Fire, insect, and disease-caused tree mortalities increased in forests of greater structural diversity during drought
Wednesday, August 4, 2021
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Lu Zhai, Natural Resource Ecology and Management, Oklahoma State University, Stillwater, OK, David R. Coyle, Department of Forestry and Environmental Conservation, Clemson University, Clemson, SC and Daijiang Li, Louisiana State University
Natural Resource Ecology and Management, Oklahoma State University Stillwater, OK, USA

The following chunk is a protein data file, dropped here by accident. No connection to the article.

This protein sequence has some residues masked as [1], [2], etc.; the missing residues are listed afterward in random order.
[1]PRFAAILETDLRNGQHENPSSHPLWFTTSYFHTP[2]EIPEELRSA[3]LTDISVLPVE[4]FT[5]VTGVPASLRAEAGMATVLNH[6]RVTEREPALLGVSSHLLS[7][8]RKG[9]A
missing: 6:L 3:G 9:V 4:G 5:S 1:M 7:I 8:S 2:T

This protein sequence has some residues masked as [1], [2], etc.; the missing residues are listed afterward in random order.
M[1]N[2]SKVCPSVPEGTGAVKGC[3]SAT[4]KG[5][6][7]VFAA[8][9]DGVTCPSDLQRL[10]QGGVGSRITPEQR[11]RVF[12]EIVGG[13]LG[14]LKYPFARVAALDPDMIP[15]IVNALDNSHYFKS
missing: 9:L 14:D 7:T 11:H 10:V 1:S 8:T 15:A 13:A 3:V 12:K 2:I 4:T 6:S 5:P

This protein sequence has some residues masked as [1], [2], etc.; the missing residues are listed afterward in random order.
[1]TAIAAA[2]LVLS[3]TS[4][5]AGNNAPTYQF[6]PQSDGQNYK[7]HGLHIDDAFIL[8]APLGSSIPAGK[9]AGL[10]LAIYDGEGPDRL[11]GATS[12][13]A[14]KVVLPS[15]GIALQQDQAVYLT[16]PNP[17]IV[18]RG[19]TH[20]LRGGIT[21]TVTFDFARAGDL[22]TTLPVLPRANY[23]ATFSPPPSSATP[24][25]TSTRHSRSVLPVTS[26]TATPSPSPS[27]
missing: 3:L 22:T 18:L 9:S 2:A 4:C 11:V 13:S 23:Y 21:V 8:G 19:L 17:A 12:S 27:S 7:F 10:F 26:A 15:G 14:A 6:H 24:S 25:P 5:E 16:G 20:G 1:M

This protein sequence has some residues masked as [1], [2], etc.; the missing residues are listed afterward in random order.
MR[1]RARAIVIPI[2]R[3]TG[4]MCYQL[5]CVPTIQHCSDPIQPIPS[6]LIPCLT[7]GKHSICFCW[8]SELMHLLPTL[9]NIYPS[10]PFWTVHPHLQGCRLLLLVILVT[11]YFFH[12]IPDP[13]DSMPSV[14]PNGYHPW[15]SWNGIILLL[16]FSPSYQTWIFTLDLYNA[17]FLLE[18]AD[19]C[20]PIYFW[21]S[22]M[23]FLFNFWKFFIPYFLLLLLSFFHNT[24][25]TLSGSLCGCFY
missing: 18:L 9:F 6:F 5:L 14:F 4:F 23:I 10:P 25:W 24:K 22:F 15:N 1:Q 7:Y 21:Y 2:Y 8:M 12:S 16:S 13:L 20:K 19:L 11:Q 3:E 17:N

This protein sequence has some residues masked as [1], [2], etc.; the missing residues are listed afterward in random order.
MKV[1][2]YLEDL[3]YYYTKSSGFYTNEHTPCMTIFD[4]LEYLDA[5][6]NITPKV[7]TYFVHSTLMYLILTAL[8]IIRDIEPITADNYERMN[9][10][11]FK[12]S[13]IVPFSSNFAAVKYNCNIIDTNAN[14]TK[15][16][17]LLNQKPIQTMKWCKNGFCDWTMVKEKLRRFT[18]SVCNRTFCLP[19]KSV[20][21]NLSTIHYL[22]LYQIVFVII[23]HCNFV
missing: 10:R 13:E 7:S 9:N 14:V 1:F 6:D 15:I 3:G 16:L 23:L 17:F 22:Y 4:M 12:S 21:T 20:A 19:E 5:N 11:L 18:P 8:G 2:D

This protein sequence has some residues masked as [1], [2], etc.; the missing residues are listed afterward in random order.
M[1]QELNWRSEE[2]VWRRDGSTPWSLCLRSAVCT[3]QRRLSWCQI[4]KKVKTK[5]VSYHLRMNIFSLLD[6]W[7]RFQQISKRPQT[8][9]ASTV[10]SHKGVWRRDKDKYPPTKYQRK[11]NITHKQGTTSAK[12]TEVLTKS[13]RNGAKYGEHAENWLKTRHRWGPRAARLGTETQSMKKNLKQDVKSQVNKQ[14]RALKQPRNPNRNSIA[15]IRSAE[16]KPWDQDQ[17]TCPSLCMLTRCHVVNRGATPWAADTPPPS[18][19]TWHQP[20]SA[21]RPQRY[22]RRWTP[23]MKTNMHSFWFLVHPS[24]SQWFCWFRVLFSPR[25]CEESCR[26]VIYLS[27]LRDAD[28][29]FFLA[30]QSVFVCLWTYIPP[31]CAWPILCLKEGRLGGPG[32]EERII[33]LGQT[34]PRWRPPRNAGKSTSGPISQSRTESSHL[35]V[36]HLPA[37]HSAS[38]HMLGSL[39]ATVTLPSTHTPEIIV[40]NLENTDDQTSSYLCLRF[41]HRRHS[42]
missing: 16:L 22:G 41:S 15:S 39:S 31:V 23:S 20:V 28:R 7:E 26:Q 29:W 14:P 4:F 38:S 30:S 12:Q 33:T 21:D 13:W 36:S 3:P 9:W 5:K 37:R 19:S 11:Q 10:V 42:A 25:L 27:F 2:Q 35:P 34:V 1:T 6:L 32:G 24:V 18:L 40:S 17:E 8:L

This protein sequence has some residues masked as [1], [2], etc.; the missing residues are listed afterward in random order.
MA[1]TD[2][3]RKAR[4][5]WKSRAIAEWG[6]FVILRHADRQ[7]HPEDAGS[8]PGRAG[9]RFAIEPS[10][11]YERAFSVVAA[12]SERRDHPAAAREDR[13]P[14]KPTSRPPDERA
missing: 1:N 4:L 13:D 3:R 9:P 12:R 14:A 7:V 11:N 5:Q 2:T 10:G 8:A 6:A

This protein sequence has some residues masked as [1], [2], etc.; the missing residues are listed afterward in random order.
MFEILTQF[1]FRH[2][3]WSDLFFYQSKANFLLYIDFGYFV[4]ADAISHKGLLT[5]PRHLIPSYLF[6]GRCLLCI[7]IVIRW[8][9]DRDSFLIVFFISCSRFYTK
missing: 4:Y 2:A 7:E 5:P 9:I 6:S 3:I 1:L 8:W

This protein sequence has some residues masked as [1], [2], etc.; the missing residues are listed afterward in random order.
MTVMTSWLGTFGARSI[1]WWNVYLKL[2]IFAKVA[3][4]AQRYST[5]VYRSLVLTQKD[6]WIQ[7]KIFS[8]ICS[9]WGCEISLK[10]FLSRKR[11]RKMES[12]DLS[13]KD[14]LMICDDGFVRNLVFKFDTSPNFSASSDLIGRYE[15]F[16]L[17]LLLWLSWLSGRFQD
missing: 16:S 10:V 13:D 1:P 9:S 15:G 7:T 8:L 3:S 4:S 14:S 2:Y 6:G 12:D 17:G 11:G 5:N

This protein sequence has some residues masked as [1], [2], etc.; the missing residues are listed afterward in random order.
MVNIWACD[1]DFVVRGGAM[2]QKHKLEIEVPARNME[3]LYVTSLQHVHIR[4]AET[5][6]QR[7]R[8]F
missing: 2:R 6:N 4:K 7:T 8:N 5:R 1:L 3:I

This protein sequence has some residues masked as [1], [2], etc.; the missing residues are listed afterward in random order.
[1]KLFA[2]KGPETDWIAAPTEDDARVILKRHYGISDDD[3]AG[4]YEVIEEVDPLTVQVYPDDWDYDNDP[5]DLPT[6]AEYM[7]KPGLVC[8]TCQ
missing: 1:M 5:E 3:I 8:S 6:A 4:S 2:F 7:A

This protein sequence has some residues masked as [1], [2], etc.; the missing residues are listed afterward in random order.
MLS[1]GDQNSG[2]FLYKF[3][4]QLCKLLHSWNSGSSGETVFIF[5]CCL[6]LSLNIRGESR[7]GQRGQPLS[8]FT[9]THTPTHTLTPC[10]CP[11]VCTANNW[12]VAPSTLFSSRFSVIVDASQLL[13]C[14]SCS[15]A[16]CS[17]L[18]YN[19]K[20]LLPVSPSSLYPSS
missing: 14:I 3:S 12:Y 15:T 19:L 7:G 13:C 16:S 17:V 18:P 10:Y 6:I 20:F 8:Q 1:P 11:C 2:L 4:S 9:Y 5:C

Background/Question/Methods Structural diversity is an emerging dimension of biodiversity that accounts for size variations in organs among individuals in a community. Previous studies focused on canopy structure measured by Lidar with limited availability, hindering its application to understanding large-scale forest dynamics under disturbance. More available measures of tree stem were used in the other studies to calculate the diversity by stem diameter and height separately, failing to integrate them together given their different eco-physiological effects. To address the knowledge gap, we introduced another way to quantify stem structural diversity (SSD) based on both tree diameter and height. We also calculated species richness, functional diversity, basal area, stand age, and drought magnitude of >2000 plots of USDA Forest Service’s Forest Inventory and Analysis across forestlands in Oklahoma. We then investigated their relative importance in determining fire, insect, and disease-caused tree mortalities during a recent drought. Results/Conclusions Our results showed that: (1) SSD was positively associated with tree mortalities caused by all three disturbances; (2) Species richness was negatively associated with the insect and disease-caused mortalities; (3) Functional diversity was negatively associated with the fire and disease-caused mortalities; and (4) The mortalities caused by insect and disease, other than fire, varied significantly across phylogenetics. Together, the tree mortalities during drought associated with SSD more consistently than the other biodiversity metrics. Given SSD’s significant effects and high availability, it could be widely used in predicting forest dynamics and planning management to sustain forest resources under disturbance.